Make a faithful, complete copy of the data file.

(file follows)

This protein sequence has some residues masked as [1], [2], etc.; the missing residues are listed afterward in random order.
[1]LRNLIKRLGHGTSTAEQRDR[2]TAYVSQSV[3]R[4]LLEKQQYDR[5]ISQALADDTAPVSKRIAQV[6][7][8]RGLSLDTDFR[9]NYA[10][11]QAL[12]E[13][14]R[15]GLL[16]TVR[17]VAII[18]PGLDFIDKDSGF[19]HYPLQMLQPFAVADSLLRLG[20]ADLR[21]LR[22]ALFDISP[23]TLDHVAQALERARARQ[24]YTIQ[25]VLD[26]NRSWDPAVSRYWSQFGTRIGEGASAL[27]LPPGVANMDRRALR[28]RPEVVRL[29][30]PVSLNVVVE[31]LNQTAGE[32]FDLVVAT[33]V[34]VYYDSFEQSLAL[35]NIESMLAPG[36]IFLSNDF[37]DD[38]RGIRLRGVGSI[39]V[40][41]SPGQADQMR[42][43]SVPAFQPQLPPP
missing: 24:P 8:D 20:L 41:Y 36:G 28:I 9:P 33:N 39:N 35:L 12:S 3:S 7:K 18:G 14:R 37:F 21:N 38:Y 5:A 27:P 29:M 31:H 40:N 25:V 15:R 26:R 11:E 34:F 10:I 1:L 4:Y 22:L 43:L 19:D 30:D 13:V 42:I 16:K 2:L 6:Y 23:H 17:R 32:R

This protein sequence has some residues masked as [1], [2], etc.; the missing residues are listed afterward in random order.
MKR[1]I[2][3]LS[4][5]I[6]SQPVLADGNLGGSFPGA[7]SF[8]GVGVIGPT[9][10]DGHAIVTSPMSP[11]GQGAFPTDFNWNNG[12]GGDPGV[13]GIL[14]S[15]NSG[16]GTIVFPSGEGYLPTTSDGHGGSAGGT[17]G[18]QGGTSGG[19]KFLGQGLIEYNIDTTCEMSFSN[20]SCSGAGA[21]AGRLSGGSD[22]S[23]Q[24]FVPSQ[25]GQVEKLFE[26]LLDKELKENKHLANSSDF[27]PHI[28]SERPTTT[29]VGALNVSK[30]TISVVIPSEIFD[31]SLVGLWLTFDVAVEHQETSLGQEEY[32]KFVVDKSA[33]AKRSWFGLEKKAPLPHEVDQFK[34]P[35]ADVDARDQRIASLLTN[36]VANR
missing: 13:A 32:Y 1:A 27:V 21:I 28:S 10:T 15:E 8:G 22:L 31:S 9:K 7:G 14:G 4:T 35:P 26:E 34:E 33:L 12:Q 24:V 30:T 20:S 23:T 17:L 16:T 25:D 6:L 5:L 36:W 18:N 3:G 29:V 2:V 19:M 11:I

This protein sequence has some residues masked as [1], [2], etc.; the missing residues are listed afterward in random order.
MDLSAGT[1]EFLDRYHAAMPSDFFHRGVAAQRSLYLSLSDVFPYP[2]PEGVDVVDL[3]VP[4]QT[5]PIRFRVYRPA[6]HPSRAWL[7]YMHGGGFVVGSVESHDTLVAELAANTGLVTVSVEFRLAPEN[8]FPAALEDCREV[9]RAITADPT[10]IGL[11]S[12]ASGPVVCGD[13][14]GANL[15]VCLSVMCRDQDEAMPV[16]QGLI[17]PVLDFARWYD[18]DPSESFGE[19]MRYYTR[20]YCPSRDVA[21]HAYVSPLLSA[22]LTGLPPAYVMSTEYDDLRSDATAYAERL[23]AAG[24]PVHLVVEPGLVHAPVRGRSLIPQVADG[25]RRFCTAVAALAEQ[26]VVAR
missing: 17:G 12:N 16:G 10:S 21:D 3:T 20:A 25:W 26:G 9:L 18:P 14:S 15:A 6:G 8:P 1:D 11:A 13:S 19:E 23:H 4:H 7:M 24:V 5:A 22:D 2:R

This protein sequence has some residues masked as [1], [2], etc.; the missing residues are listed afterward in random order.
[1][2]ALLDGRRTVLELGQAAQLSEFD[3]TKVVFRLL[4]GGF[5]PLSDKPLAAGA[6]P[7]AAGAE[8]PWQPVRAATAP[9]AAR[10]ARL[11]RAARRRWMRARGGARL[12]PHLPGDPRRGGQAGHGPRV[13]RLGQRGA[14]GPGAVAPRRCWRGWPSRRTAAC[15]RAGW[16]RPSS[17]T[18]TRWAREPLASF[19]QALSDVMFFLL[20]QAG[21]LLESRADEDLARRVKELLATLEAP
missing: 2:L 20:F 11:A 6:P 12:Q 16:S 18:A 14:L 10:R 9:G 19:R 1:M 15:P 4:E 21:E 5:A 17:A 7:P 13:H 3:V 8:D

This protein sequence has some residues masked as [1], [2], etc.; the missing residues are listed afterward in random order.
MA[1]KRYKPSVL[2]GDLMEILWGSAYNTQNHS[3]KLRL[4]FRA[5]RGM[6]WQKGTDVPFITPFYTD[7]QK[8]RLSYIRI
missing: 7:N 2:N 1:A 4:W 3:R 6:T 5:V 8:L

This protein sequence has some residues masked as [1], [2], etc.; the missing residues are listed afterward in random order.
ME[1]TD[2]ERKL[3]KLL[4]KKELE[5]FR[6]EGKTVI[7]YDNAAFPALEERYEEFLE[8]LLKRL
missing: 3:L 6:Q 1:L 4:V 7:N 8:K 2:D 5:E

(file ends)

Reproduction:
This protein sequence has some residues masked as [1], [2], etc.; the missing residues are listed afterward in random order.
[1]LRNLIKRLGHGTSTAEQRDR[2]TAYVSQSV[3]R[4]LLEKQQYDR[5]ISQALADDTAPVSKRIAQV[6][7][8]RGLSLDTDFR[9]NYA[10][11]QAL[12]E[13][14]R[15]GLL[16]TVR[17]VAII[18]PGLDFIDKDSGF[19]HYPLQMLQPFAVADSLLRLG[20]ADLR[21]LR[22]ALFDISP[23]TLDHVAQALERARARQ[24]YTIQ[25]VLD[26]NRSWDPAVSRYWSQFGTRIGEGASAL[27]LPPGVANMDRRALR[28]RPEVVRL[29][30]PVSLNVVVE[31]LNQTAGE[32]FDLVVAT[33]V[34]VYYDSFEQSLAL[35]NIESMLAPG[36]IFLSNDF[37]DD[38]RGIRLRGVGSI[39]V[40][41]SPGQADQMR[42][43]SVPAFQPQLPPP
missing: 24:P 8:D 20:L 41:Y 36:G 28:I 9:P 33:N 39:N 35:L 12:S 3:S 7:K 18:G 14:R 37:F 21:N 38:Y 5:A 27:P 29:M 31:H 40:N 25:V 15:R 26:R 11:E 34:F 10:I 1:L 4:Y 22:L 43:L 19:D 30:D 13:V 42:I 16:K 2:L 6:Y 23:H 17:R 32:R

This protein sequence has some residues masked as [1], [2], etc.; the missing residues are listed afterward in random order.
MKR[1]I[2][3]LS[4][5]I[6]SQPVLADGNLGGSFPGA[7]SF[8]GVGVIGPT[9][10]DGHAIVTSPMSP[11]GQGAFPTDFNWNNG[12]GGDPGV[13]GIL[14]S[15]NSG[16]GTIVFPSGEGYLPTTSDGHGGSAGGT[17]G[18]QGGTSGG[19]KFLGQGLIEYNIDTTCEMSFSN[20]SCSGAGA[21]AGRLSGGSD[22]S[23]Q[24]FVPSQ[25]GQVEKLFE[26]LLDKELKENKHLANSSDF[27]PHI[28]SERPTTT[29]VGALNVSK[30]TISVVIPSEIFD[31]SLVGLWLTFDVAVEHQETSLGQEEY[32]KFVVDKSA[33]AKRSWFGLEKKAPLPHEVDQFK[34]P[35]ADVDARDQRIASLLTN[36]VANR
missing: 13:A 32:Y 1:A 27:V 21:I 28:S 10:T 15:E 8:G 22:L 31:S 9:K 7:G 14:G 4:T 35:P 26:E 34:E 33:L 12:Q 24:V 30:T 20:S 23:T 17:L 16:T 25:D 6:L 5:L 36:W 18:N 3:G 29:V 2:V 19:M 11:I

This protein sequence has some residues masked as [1], [2], etc.; the missing residues are listed afterward in random order.
MDLSAGT[1]EFLDRYHAAMPSDFFHRGVAAQRSLYLSLSDVFPYP[2]PEGVDVVDL[3]VP[4]QT[5]PIRFRVYRPA[6]HPSRAWL[7]YMHGGGFVVGSVESHDTLVAELAANTGLVTVSVEFRLAPEN[8]FPAALEDCREV[9]RAITADPT[10]IGL[11]S[12]ASGPVVCGD[13][14]GANL[15]VCLSVMCRDQDEAMPV[16]QGLI[17]PVLDFARWYD[18]DPSESFGE[19]MRYYTR[20]YCPSRDVA[21]HAYVSPLLSA[22]LTGLPPAYVMSTEYDDLRSDATAYAERL[23]AAG[24]PVHLVVEPGLVHAPVRGRSLIPQVADG[25]RRFCTAVAALAEQ[26]VVAR
missing: 17:G 12:N 16:G 10:S 21:D 3:T 20:A 25:W 26:G 9:L 18:P 14:S 15:A 6:G 8:P 1:D 11:A 13:S 19:E 23:H 4:H 7:M 24:V 5:A 22:D 2:R

This protein sequence has some residues masked as [1], [2], etc.; the missing residues are listed afterward in random order.
[1][2]ALLDGRRTVLELGQAAQLSEFD[3]TKVVFRLL[4]GGF[5]PLSDKPLAAGA[6]P[7]AAGAE[8]PWQPVRAATAP[9]AAR[10]ARL[11]RAARRRWMRARGGARL[12]PHLPGDPRRGGQAGHGPRV[13]RLGQRGA[14]GPGAVAPRRCWRGWPSRRTAAC[15]RAGW[16]RPSS[17]T[18]TRWAREPLASF[19]QALSDVMFFLL[20]QAG[21]LLESRADEDLARRVKELLATLEAP
missing: 2:L 20:F 11:A 6:P 12:Q 16:S 18:A 14:L 10:R 9:G 19:R 1:M 15:P 4:E 21:E 5:A 17:A 7:P 13:H 3:V 8:D

This protein sequence has some residues masked as [1], [2], etc.; the missing residues are listed afterward in random order.
MA[1]KRYKPSVL[2]GDLMEILWGSAYNTQNHS[3]KLRL[4]FRA[5]RGM[6]WQKGTDVPFITPFYTD[7]QK[8]RLSYIRI
missing: 7:N 2:N 1:A 4:W 3:R 6:T 5:V 8:L

This protein sequence has some residues masked as [1], [2], etc.; the missing residues are listed afterward in random order.
ME[1]TD[2]ERKL[3]KLL[4]KKELE[5]FR[6]EGKTVI[7]YDNAAFPALEERYEEFLE[8]LLKRL
missing: 3:L 6:Q 1:L 4:V 7:N 8:K 2:D 5:E